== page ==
The second ‘S’ in BLISS stands for simulation. Find numerical simulation resources commonly used by BLISS team members.
Large eddy simulation (LES) is a numerical model primarily used to study boundary layers and turbulence. LES was first proposed by Joseph Smagorinsky to simulate atmospheric currents. LES simulates turbulence by solving Navier-Stokes equations at a very wide range of time and length scales.
The OU Supercomputing Center for Education & Research (OSCER), a division of OU Information Technology, helps undergraduates, grad students, faculty and staff to learn and use advanced computing in their science and engineering research and education.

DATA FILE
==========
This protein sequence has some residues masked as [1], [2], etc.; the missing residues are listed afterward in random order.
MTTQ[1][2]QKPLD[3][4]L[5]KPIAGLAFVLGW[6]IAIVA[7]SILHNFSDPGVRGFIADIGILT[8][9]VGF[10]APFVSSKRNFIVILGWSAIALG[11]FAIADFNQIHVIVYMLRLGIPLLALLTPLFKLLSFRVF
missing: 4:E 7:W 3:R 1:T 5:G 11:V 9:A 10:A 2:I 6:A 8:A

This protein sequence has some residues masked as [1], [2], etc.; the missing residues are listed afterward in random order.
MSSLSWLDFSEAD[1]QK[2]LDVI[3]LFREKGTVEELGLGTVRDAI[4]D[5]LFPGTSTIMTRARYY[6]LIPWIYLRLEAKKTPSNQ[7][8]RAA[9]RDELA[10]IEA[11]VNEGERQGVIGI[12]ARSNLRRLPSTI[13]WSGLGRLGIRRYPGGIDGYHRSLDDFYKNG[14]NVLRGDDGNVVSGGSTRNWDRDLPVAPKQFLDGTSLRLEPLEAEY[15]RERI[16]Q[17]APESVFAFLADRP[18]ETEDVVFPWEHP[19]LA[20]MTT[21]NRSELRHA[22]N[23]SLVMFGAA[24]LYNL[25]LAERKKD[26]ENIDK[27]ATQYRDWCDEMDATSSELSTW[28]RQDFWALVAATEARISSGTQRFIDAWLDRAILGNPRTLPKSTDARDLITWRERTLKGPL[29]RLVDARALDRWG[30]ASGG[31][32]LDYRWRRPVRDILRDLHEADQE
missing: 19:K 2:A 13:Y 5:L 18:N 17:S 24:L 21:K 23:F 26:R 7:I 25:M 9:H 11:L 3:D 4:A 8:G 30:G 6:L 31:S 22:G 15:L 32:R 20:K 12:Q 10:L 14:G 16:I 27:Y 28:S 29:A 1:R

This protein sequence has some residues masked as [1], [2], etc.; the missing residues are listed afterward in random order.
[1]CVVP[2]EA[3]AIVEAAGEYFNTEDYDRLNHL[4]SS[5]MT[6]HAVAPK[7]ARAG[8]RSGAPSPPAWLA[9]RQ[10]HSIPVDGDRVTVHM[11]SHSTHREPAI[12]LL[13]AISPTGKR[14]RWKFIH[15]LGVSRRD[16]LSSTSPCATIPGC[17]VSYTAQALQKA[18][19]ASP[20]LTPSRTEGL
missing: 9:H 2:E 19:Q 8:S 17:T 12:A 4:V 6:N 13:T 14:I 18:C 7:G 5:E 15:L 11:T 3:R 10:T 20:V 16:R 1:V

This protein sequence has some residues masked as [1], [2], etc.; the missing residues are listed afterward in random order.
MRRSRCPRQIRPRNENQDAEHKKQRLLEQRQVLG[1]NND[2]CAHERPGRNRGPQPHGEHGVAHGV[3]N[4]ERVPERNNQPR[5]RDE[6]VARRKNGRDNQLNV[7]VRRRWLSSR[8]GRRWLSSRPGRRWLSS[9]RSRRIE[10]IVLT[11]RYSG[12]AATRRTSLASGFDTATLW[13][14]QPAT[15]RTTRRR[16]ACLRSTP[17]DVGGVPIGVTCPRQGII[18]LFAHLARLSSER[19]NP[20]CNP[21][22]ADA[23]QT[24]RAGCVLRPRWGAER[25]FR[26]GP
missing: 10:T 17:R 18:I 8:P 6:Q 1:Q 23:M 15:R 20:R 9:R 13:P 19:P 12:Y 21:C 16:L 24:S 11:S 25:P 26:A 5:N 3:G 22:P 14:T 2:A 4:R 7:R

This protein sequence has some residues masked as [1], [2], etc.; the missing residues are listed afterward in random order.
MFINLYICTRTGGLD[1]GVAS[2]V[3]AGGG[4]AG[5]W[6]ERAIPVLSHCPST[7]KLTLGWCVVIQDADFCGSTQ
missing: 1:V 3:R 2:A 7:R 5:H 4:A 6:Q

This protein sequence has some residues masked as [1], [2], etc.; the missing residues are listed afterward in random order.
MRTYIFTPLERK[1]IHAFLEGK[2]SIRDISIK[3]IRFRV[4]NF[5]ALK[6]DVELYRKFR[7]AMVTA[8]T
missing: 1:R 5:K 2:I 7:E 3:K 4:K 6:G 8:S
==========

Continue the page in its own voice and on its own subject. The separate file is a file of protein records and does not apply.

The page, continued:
Warn-on-Forecast is a National Oceanic and Atmospheric Administration research project that aims to increase lead time for tornado, severe thunderstorm, and flash flood warnings. Meteorologists and their tools are good at identifying which days will see severe weather in different regions.
The Weather Research and Forecasting (WRF) Model is a next-generation mesoscale numerical weather prediction system designed for both atmospheric research and operational forecasting applications. Many BLISS team members are experienced users of the WRF-ARW model for ‘real-data’, idealized, single-column, and large-eddy simulations.